reach) and the low Steep and narrow
water mark. They Shingle particles are
are formed by large
constructive waves. Weak backwash
unable to move it
There are 2 types of back down beach
beach: Particles build up to
create a steep slope
Landforms Caused by Deposition
Spits and Bars
Spits are long, narrow finger shaped areas of sand or shingle that jut out into
the sea. They are formed by longshore drift in areas where the coastline
suddenly changes direction. They are attached to the coastline at one end. If it
reaches out far enough to become attached to another piece of the mainland,
it is called a bar.
Explain why cliffs collapse.
Cliffs collapse due to a number of
These often occur in combination with one another.

The power of the waves pounding against the base of the cliff between the
HWM and LWM undercuts the cliffs and makes it unstable.
The overhanging parts will eventually collapse.

Heavy rainfall can add weight to the land and make it unstable, causing
landslides or slumps to occur. This is especially likely if soft rock is present.

Adding buildings to the cliff tops can have similar effects or even a lot of
people walking on the cliff tops can have similar effects.

People protecting the coast and interfering with longshore drift can
prevent the movement of the sand to replenish beaches and expose the
base of the cliffs to erosion.
Discuss the costs and benefits of using hard engineering to
reduce the risk of cliff collapse.
How Can Coastlines be Managed? Hard Engineering

Hard Engineering Approaches

Hard Engineering involves using artificial structures to control the flow of the
sea; reducing erosion and flooding. They are expensive and involve high
maintenance costs
Strategy Description Cost Advantages Disadvantages
SEA WALL Concrete or rock Upto 6 Effective at stopping sea Very expensive to create
barrier placed at top million per Often have walkways or promenade and maintain
of beach or base of km that people can walk upon Can be unsightly
cliffs Can act as a barrier to flooding Create a strong
Recurved face to backwash, which will
reflect waves back scour the beach or
into sea underneath the wall
Usually 3-5m high
GROYNES Timber or rock built 10,000 Results in a bigger beach which can Problem is shifted
from coast out into each (every increase tourist potential rather than solved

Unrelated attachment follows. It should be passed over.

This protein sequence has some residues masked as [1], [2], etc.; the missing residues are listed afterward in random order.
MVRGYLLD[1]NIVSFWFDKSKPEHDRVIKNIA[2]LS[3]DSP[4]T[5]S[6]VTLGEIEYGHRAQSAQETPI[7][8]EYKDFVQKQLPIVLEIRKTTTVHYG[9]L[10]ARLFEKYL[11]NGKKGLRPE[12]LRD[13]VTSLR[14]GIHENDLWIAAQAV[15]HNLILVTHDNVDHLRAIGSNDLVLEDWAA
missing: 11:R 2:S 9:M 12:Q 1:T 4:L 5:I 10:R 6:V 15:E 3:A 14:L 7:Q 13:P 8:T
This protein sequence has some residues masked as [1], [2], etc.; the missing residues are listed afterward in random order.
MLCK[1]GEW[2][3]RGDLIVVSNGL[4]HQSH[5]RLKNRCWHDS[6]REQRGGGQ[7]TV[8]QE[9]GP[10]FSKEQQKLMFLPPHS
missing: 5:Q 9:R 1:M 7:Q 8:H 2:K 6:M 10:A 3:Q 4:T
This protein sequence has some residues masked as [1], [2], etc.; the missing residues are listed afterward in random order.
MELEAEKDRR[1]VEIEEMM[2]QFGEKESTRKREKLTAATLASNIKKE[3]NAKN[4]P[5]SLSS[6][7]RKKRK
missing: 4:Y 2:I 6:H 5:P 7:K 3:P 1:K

sea 200m) Not too expensive Starve beaches down
Trap sediment Wider beach leads too added natural drift of material,
moved by LSD to protection from flooding and further increasing erosion there;
enlarge beach erosion and increasing risk of
Beach acts as buffer flooding
to incoming waves, Unnatural looking, rock
reducing their ones in particular are
energy and very unattractive
therefore erosion
ROCK ARMOUR Piles of large 1,000 to Relatively cheap Rocks are from
boulders (resistant 4,000 per Often used by fishermen, so adds elsewhere, which leads
rock) at foot of cliff metre interest to the coast to expensive transport
Rocks force waves to costs
break, reducing Can be moved during
energy and storms, so need to be
therefore erosion replaced
How Can Coastlines be Managed? Soft Engineering

Soft Engineering Approaches

Soft Engineering approaches try to fit in with the natural environment and
coastal processes. They do not involve artificial structures. They are more
environmentally and economically sustainable as they are unobtrusive and
normally have lowDescription
Strategy maintenanceCost
costs. Advantages Disadvantages

BEACH Adding more sand or Appox. 3,000 Relatively cheap and easy to maintain Needs constant
NOURISHMENT shingle to a beach to per metre Blends in with existing beach maintenance due to LSD
make it wider Increases tourist potential due to larger moving material down drift
Sediment locally beach Can kill organisms on sea
sourced to blend in with Larger beach reduces risk of flooding and bed
existing beach erosion
Normally brought
onshore by barge
DUNE Sand dunes are Approx. Maintains a natural environment that Time-consuming
REGENERATION effective barriers 2,000 per attracts wildlife and tourists Relies on people responding
against the sea 100metres Relatively cheap to the fenced off areas
They are fragile, so Can be damaged by storms
easily destroyed Protection is only limited to
Planting Marram Grass that area
stabilises the dunes
Fences will keep people
MARSH CREATION Involves allowing low- Dependant on Cheap in comparison to implementing and Land will be lost
(MANAGED lying coastal areas to value of land; maintaining sea defences Farmers or landowners will
RETREAT) flood arable land Creates habitats for wildlife need to be compensated
The area can become costs 5,000 Flooding and erosion reduced behind the Farmers livelihood would be
a salt marsh to 10,000 per marshland affected
This provides a barrier metre
to the sea
COASTAL HABITAT Saltfleetby - Formation
Key Facts and Figures